I had never used sweetened condensed coconut milk before this. It was really nice. It was thick and creamy and sweet with a hint of coconut flavor. 

Note: Use whichever bread you like that fits your dietary needs. Dinner rolls work really nicely for a bread pudding, in my opinion.

Vegan Pumpkin Coconut Bread Pudding from Welcoming Kitchen




Pumpkin Coconut Bread Pudding (vegan, gluten-free, nut-free, free of top 8 allergens)
Makes 6 large or 8 smaller servings



Ingredients:
  • 8 cups bread cubes (Use the bread of your choice, cut into roughly 1-inch cubes.)
  • 1 15-ounce canned pumpkin
  • 1 can sweetened condensed coconut milk
  • pinch of salt
  • 1/4 cup unsweetened coconut flakes 
Preparation:

Preheat oven to 350.
Lightly toast coconut flakes in a dry pan over medium heat until fragrant, but not burned.
Tear or cut bread into chunks, 1-2 inches.
In a large bowl, mix together pumpkin, sweetened condensed coconut milk and salt.
Add bread chunks to pumpkin mixture and stir to coat.
Spread in a 9 x 13 inch pan, and top with coconut flakes.
Bake for one hour.


Happy Cooking!

Kim





Tuesday, November 14, 2017





Easiest Way to Turn Pie Pumpkin into Pumpkin Puree - Kim's Welcoming Kitchen




If you read this blog at all, you know that I LOVE pumpkin.  Just can't get enough of it.  Sometimes I use canned pumpkin puree.  It's easy, and it's readily available.  I can keep a few cans in my pantry for whenever I need a fix of muffins, cookies, pudding or pie.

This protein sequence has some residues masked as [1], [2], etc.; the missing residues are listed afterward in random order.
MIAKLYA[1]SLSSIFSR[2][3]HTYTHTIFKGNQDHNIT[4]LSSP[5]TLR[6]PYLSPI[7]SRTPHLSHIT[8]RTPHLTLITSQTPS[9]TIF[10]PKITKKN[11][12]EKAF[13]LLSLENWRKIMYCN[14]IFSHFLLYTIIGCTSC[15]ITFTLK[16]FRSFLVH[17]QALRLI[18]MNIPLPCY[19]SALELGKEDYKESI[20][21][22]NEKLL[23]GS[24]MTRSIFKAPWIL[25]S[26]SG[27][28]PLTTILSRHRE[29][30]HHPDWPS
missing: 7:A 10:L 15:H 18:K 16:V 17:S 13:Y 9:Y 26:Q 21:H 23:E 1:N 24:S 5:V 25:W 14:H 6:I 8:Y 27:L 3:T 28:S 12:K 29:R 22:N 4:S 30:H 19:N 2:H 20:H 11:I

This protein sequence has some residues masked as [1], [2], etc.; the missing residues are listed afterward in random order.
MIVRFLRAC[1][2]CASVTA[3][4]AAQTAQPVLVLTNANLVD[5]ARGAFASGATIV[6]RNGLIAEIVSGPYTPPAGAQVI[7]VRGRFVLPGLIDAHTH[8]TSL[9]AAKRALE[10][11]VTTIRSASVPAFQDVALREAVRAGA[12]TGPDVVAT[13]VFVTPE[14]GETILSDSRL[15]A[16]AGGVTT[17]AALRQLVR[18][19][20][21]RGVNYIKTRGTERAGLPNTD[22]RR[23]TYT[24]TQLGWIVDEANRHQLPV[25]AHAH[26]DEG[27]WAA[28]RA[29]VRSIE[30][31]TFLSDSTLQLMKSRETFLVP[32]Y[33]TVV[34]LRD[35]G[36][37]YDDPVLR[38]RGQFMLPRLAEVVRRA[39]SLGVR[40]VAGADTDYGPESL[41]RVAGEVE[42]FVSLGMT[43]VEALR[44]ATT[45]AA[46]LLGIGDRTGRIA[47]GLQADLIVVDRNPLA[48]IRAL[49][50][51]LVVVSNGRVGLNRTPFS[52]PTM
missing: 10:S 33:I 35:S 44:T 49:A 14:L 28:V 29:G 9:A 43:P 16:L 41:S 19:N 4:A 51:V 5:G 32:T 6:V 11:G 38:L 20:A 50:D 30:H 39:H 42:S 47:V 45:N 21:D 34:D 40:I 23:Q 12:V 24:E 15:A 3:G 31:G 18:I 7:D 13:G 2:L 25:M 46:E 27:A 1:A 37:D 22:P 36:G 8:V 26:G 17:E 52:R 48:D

Sometimes, though, I'd rather go straight to the source.  I have tried cooking pie pumpkins many different ways.  A lot of folks suggest cooking it halved on an oiled baking pan.  I find this lends a roasted flavor that might work for some applications (like soup), but not for others (like pie).
Pumpkin Pie Puree (vegan, gluten-free, food-allergy friendly) - www.welcomingkitchen.com

The pumpkin pulls away from the shell


Although I frequently bake winter squash whole, I never thought about doing that with a small pie pumpkin.  It worked perfectly!  Nothing could be easier, too.  The flesh pulls away from the shell once it's cooked, so it is simple to scrape out, and it's buttery soft so it's easy to mash.